SHARE
COPY LINK

CHINA

OPINION: China’s attacks on Sweden are unacceptable in a democracy

China's verbal attacks on Swedish journalists, experts, opinion makers and human rights activists have been harsh, with wording and threats that do not belong in a democratic discourse, argue Gunnar Hökmark and Patrik Oksanen of the Stockholm Free World Forum.

OPINION: China's attacks on Sweden are unacceptable in a democracy
The Swedish and Chinese flags. Photo: Maja Suslin/TT

In September 2019, journalist Kurdo Baksi was accused of “insanity” by the Chinese embassy. In a spokesperson's remarks, Baksi's defence of publisher Gui Minhai was attacked with words such as “insanity”, “ignorance”, “anti-China” and he was accused of not understanding democracy. The embassy's goal was openly stated, to silence Baksi: “We urge Baksi to immediately stop. We urge him not to live in a world of fantasy and self-delusion, and never underestimate the ability of Swedish people to discern right and wrong.”

The embassy has also emailed newspapers writing about issues that are sensitive for China, for example after the “summer talk” on Swedish Radio by journalist Ola Wong, emails from the embassy described Mr Wong as an “anti-China expert” .

Even the Christian Democratic party leader, Ebba Busch, has been lectured after a debate in Swedish parliament when she used the term “Wuhan virus” in a reference to the coronavirus pandemic. In his letter, the ambassador Gui Congyou stated his objection to the use of the term “Wuhan virus” and expressed his “hope” that the political leader would “express herself in a less discriminatory manner” in the future.

Ambassador Gui Congyou has maintained the same admonishing message in interviews. For example, in an interview for the Swedish TV station SVT, the ambassador stated that the newspaper Expressen needed not bother applying for visas to China unless it changed the theme of its reporting. “Swedish journalists are welcome to visit China to monitor the country objectively, but they must renounce their prejudices and their preconceived agenda, and they must change their erroneous approach to reporting on China.” In the same interview, the ambassador attacked Karin Olsson, culture editor at Expressen, for “having lost all sense of reason”.

These examples are not isolated cases, not in Swedish, nor in a global context.


China's ambassador to Sweden, Gui Congyou. Photo: Magnus Hjalmarson Neideman/SvD/TT

Free and open societies all over the world are under attack from the regime of the Communist Party of China (CPC). The Chinese regime is using its increased economic power to threaten governments, silence critics and force media to obedience. When the biggest dictatorship in the world becomes the biggest economy, the threats to democracies all over the world are obvious. Chinese leaders are acting with the logic of a global dictatorship because they have interests all over the world.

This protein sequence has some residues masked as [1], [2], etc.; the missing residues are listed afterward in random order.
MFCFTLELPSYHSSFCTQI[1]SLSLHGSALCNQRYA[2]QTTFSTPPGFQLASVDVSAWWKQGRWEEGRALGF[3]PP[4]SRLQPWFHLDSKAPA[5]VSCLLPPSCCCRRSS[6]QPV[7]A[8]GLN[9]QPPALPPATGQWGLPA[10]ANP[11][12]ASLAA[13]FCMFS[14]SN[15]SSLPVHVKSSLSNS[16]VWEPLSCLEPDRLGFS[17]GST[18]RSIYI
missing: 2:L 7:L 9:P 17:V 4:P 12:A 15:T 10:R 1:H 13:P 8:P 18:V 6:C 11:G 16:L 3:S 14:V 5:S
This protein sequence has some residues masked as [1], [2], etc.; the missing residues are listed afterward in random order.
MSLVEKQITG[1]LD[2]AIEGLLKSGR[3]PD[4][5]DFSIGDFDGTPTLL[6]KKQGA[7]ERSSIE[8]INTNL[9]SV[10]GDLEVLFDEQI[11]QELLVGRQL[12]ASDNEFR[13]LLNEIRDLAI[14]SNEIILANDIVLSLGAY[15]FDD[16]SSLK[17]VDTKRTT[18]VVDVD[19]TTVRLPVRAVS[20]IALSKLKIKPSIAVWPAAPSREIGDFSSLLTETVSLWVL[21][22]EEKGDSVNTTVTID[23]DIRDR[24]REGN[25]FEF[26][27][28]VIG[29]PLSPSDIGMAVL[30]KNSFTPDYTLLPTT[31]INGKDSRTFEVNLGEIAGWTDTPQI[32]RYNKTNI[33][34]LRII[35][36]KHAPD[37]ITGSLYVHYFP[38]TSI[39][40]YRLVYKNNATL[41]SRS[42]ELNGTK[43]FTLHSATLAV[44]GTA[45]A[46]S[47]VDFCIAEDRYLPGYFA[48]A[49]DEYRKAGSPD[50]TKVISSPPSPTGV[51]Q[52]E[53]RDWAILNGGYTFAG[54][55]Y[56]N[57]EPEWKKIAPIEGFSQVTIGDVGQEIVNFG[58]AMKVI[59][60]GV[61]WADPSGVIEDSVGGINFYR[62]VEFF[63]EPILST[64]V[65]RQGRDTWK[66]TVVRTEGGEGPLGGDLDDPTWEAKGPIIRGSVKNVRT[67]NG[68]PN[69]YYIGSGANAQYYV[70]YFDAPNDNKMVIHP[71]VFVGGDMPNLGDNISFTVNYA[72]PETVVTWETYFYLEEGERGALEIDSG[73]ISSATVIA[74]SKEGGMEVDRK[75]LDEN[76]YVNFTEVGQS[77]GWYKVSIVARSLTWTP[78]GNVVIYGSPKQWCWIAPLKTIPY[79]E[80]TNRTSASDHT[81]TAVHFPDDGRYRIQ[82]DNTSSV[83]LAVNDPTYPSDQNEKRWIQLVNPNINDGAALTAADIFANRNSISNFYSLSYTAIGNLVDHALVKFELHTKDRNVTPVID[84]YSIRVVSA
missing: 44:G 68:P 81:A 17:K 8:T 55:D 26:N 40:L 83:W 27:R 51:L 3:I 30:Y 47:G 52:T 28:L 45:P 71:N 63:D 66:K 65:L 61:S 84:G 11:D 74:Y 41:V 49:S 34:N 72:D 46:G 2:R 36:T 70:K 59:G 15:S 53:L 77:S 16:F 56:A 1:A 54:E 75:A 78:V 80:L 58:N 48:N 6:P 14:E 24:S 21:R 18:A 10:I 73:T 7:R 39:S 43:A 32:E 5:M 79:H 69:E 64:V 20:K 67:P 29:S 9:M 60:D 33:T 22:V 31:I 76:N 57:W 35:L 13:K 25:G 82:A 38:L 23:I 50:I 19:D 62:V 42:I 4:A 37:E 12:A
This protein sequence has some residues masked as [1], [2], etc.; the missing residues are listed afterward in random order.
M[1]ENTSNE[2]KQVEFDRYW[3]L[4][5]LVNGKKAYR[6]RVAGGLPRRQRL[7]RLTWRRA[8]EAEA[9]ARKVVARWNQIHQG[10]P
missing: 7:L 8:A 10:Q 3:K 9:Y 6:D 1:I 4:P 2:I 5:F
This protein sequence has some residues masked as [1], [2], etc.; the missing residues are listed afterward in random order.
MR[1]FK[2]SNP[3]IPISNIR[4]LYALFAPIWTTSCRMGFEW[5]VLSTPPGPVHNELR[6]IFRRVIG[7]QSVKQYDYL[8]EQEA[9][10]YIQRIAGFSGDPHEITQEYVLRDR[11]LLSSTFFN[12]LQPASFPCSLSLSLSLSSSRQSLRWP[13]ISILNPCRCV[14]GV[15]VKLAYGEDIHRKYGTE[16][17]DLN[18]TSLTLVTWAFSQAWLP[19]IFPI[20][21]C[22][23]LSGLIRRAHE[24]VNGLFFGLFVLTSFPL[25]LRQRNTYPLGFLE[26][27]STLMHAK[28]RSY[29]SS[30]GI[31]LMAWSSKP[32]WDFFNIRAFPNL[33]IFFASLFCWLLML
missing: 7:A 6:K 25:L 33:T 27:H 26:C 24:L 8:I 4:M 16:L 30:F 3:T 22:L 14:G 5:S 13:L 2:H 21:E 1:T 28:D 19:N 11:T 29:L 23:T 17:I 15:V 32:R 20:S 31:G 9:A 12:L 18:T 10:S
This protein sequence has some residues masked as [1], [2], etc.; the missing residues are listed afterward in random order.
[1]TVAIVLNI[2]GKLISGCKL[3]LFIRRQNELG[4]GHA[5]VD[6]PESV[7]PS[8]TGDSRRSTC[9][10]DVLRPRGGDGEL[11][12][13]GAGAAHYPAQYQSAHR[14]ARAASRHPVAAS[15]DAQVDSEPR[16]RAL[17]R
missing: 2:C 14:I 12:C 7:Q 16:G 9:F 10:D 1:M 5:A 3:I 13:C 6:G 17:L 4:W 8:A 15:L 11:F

CPC has the vision of China being the dominant power in the world, thereby replacing the US as a global leader – something the US today voluntarily abdicates from. Regionally, China is projecting its rising military force in Southeast Asia against its neighbours with the elimination of the treaty based on “one country, two systems” in Hong Kong as an initial step. Increased military pressure against Taiwan, border tensions with India and maritime power projection in the South China sea gives evidence of Chinese regional strategy.

Globally, China is projecting all sorts of economic power in order to establish a world order by 2050 where Chinese rules and interests are at the forefront, to celebrate 100 years of communist rule of China.

Investments in strategic infrastructure and technologies are combined with industrial espionage, thefts of patents and cyber warfare. Being a closed totalitarian dictatorship, China has no problems using the freedom of open societies to enforce its rule and its ideas. All over the world Chinese embassies are speaking with the same tongue of the dictatorship, and Chinese people operating in Chinese companies abroad are seen as a resource for intelligence and sharp power.

If you don't buy Huawei you can be threatened; if you do buy Huawei you are at risk of Chinese control of information in a way that has never before been possible. If you attack the persecution and violence against Uighurs you will be threatened; and if you criticise the dictatorship you will be attacked – in Europe as well as in Australia, New Zealand and Canada. These are threats to the free world and the ideas of human rights, freedom of speech and democracy.

In a report that Stockholm Free World Forum and its Center for Influence and Disinformation Analysis presents internationally, we highlight how the Chinese embassy in Sweden acts against those who are critical to the dictatorship. The same logic is applied elsewhere in the world. The freedom of expression is threatened by the tactic to scare critics into silence.


The Chinese embassy in Stockholm. Photo: Karin Wesslén/TT

First and foremost, this entails repressing those voices that speak up for human rights in areas controlled by China, and which are therefore considered a threat to the power and ambitions of the CPC. To safeguard the monopoly of the party, outside critics must be silenced and the diaspora remain loyal to Beijing. These verbal attacks in Sweden are published on the embassy's homepage: there are 67 posts since 2018, targeting human rights fighters, journalists, politicians, political refugees, media companies and the Swedish government and authorities. 

Targets are slandered, mocked and ridiculed, and responsibility for the overall relationship with China is placed on them. In addition, there is frequent mailing from the embassy to politicians, journalists and others with the same message; and occasionally the ambassador follows suit during interviews. These verbal threats are combined with other psychological tools applied by an authoritarian state to make targets feel vulnerable.